Oh Friday Night Lights (FNL). This is hands down my favorite TV series of all time. If you should ever be caught in a conversation about FNL with me in person, buckle up, I have a lot of things to say about why I love this show so dearly. It’s a series that follows members of the small-town, football loving, Dillon, TX. The Dillon Panthers are the epi-center of this town’s world, which puts intense pressure on the teens who play on the team and the coach leading the team to meet the high expectations of all the community members. The heart of this show is Coach Eric Taylor (Kyle Chandler) and his wife, Tami Taylor (Connie Britton), who navigate this pressure and the responsibility of being at the helm of this beloved team. The relationship between Tami and Eric is everything and the way they become rooted into the lives of all the players and people in the community will give you all the feels. Rounding out the program is a cast full of youth (who admittedly appear to be much older than teens) with troubles of their own and a town of strong characters who surround the football team. If you are already a FNL fan, or the themes of the show interest you, then I would recommend checking out the following books. Although these two books are quite different from one another, they each possess something that had me feeling FNL vibes.
First & Then
If you liked the teen drama and angst elements of the show, then this YA contemporary novel might be up your ally. It follows Devon, a high school senior, who is sort of a bump on a log that doesn’t make a lot of decisions for herself. She is perfectly content following around her best friend, Cas, like a puppy and avoiding the inevitability of graduation. When she and her parents unexpectedly find themselves caring for her less-than-cool and fragile younger cousin, Foster, Devon is forced to give up her only-child status and chip in to help her cousin settle in. Taking Foster begrudingly under her wing requires Devon to step out into a social scene she is not used to navigating y herself in order to introduce her cousin to other kids at their high school. For some unexplained reason, the football team’s star-running back, Ezra (think Tim Riggins ya’ll), has taken a liking to Devon’s nerdy little cousin and she finds herself crossing paths and working with him to help Foster fit into their community. This book gave me all the FNL vibes if you just followed the teen characters of the book. Bonus points are also given to this book for the many, many Jane Austen references. Click here to see my full review of First & Then.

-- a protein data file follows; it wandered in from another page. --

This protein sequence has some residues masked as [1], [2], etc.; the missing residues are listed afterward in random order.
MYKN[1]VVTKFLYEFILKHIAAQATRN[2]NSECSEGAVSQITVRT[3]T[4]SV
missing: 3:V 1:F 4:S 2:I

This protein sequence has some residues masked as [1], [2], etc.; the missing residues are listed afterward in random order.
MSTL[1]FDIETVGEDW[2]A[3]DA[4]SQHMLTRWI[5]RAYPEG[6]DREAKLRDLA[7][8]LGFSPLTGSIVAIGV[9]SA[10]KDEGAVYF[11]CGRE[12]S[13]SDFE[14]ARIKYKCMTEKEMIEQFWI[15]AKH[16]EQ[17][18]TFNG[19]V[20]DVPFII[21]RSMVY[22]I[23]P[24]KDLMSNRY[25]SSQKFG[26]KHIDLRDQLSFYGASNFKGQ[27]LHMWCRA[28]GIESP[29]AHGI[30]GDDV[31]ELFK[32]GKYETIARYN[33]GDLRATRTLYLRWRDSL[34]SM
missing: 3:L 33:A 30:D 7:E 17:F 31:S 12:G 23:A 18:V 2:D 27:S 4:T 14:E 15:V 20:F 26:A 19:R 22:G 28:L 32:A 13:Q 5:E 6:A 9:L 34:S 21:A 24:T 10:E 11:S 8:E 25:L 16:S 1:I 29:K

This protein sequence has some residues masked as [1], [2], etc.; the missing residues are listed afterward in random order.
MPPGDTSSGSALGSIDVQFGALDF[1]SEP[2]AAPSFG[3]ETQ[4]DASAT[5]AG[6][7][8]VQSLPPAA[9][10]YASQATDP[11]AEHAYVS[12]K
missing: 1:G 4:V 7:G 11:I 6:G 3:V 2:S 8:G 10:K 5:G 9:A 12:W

If you were interested in the sociology of a town that bowed down to football and how that can shape a community, Beartown might be of interest to you. This beautifully-written contemporary fiction book takes place in the the small town of Beartown, whose collective dream is to see their junior ice hockey team bring home a national championship. You follow a set of characters who are in one way or another involved with the team as they react to a serious accusation against the star player. It was a rare experience to see all sides of a story and how each person is impacted by the alleged act of one teenager. This book also looks at how behavior like that of the accused could have been unintentionally cultivated or enabled through the culture built in the locker room of the ice hockey arena. I have really just touched the tip of the important themes this book elegantly and fearlessly covers, but the focus here are the aspects I found strikingly similar to that of FNL. The extreme devotion depicted in this book to this sports team and its players sometimes comes at a great cost. It’s the underbelly of Dillon, TX unveiled in the form of Beartown, Sweden. Click here to see my full review of Beartown.